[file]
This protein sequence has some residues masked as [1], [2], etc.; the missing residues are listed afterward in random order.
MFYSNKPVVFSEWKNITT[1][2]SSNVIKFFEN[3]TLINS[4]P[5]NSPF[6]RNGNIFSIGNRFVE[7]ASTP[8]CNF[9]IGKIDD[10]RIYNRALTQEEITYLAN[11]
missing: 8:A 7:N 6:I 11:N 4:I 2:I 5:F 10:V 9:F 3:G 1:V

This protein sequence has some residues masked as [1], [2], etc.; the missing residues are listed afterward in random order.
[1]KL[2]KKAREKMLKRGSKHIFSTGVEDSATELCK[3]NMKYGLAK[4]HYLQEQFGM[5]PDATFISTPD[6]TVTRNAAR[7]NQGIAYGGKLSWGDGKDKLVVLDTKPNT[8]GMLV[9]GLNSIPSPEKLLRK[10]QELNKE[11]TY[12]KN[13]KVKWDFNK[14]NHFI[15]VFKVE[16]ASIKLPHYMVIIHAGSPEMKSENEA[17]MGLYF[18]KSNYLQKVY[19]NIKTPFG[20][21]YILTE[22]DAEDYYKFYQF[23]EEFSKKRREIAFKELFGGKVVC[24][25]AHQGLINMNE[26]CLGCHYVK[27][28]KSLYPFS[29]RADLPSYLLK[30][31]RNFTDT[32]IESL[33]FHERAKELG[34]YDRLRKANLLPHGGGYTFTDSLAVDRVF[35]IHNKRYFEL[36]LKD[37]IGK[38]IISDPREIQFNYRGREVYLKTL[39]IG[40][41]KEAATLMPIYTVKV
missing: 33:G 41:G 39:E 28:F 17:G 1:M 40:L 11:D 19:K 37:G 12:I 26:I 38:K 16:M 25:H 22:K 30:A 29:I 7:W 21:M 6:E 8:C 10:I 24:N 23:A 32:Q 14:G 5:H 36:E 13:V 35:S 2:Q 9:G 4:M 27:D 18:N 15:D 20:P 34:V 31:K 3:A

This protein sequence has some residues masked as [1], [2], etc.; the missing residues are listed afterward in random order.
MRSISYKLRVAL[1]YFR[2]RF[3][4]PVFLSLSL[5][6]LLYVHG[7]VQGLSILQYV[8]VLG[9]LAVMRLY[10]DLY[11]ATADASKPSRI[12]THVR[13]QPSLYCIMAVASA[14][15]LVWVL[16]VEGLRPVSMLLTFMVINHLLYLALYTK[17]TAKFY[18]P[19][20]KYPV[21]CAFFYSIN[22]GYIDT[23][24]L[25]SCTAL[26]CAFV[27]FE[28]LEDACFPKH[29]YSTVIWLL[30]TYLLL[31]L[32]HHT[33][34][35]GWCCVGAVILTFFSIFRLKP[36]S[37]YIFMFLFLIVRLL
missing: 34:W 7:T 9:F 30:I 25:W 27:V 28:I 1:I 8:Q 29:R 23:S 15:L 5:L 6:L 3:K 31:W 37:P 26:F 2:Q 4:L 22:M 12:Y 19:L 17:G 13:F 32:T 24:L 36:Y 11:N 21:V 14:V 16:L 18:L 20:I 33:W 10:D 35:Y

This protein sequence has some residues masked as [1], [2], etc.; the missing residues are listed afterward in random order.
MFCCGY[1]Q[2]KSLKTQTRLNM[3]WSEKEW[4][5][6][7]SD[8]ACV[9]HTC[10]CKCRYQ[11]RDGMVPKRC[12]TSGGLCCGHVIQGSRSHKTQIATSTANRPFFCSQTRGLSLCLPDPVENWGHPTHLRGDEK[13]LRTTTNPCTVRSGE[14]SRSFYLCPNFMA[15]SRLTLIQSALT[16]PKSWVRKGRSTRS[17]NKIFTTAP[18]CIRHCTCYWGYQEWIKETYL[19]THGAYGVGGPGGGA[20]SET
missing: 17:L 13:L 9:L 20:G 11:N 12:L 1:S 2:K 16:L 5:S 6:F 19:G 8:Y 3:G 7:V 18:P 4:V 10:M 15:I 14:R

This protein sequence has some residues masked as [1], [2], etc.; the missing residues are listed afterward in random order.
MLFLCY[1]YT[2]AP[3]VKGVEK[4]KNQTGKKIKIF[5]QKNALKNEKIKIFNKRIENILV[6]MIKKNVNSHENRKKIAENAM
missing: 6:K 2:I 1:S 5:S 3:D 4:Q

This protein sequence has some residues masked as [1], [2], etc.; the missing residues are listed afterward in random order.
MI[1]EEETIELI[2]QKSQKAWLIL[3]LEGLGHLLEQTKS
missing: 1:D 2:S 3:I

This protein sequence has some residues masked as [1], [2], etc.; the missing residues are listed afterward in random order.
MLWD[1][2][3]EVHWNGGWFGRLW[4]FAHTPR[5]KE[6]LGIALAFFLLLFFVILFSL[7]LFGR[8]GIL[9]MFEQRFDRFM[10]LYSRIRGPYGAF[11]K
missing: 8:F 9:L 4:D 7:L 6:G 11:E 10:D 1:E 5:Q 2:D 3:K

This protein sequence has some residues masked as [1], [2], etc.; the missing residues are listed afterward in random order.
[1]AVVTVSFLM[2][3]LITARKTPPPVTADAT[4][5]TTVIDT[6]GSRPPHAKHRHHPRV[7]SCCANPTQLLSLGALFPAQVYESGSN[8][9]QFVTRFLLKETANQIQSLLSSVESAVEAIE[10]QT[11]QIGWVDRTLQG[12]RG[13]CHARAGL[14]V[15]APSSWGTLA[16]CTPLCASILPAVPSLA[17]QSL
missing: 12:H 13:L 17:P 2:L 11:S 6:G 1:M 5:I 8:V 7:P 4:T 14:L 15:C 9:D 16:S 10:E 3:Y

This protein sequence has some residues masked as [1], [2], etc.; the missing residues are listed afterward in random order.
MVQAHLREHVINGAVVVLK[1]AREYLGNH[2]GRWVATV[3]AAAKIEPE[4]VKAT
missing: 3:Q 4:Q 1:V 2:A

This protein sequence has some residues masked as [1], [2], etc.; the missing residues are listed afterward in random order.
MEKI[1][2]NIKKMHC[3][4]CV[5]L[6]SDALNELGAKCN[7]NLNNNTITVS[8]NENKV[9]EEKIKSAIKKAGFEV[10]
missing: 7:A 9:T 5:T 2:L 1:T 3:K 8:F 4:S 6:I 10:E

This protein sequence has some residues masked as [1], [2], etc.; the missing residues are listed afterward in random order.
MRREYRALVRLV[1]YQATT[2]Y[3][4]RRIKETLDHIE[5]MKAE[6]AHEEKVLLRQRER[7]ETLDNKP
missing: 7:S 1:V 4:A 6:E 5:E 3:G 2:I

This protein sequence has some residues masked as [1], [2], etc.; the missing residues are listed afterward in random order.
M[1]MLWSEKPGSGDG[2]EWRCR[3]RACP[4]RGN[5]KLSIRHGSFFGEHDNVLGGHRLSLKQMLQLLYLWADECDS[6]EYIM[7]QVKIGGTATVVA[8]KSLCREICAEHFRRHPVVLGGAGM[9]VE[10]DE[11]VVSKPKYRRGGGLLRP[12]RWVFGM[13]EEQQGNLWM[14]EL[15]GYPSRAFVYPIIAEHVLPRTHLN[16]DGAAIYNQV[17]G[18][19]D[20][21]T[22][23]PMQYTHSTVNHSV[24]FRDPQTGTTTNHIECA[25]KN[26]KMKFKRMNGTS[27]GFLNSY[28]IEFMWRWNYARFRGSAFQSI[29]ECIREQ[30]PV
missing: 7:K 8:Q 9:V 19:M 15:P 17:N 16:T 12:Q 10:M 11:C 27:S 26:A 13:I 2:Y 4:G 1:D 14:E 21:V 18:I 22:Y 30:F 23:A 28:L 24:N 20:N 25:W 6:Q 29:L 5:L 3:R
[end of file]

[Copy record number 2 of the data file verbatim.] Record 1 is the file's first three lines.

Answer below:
This protein sequence has some residues masked as [1], [2], etc.; the missing residues are listed afterward in random order.
[1]KL[2]KKAREKMLKRGSKHIFSTGVEDSATELCK[3]NMKYGLAK[4]HYLQEQFGM[5]PDATFISTPD[6]TVTRNAAR[7]NQGIAYGGKLSWGDGKDKLVVLDTKPNT[8]GMLV[9]GLNSIPSPEKLLRK[10]QELNKE[11]TY[12]KN[13]KVKWDFNK[14]NHFI[15]VFKVE[16]ASIKLPHYMVIIHAGSPEMKSENEA[17]MGLYF[18]KSNYLQKVY[19]NIKTPFG[20][21]YILTE[22]DAEDYYKFYQF[23]EEFSKKRREIAFKELFGGKVVC[24][25]AHQGLINMNE[26]CLGCHYVK[27][28]KSLYPFS[29]RADLPSYLLK[30][31]RNFTDT[32]IESL[33]FHERAKELG[34]YDRLRKANLLPHGGGYTFTDSLAVDRVF[35]IHNKRYFEL[36]LKD[37]IGK[38]IISDPREIQFNYRGREVYLKTL[39]IG[40][41]KEAATLMPIYTVKV
missing: 33:G 41:G 39:E 28:F 17:G 1:M 40:L 11:D 19:K 37:G 12:I 26:I 38:K 16:M 25:H 22:K 30:A 29:I 7:W 21:M 6:E 8:C 10:I 24:N 23:A 32:Q 14:G 5:H 36:E 13:V 35:S 2:Q 9:G 4:M 27:D 18:N 15:D 20:P 34:V 31:K 3:A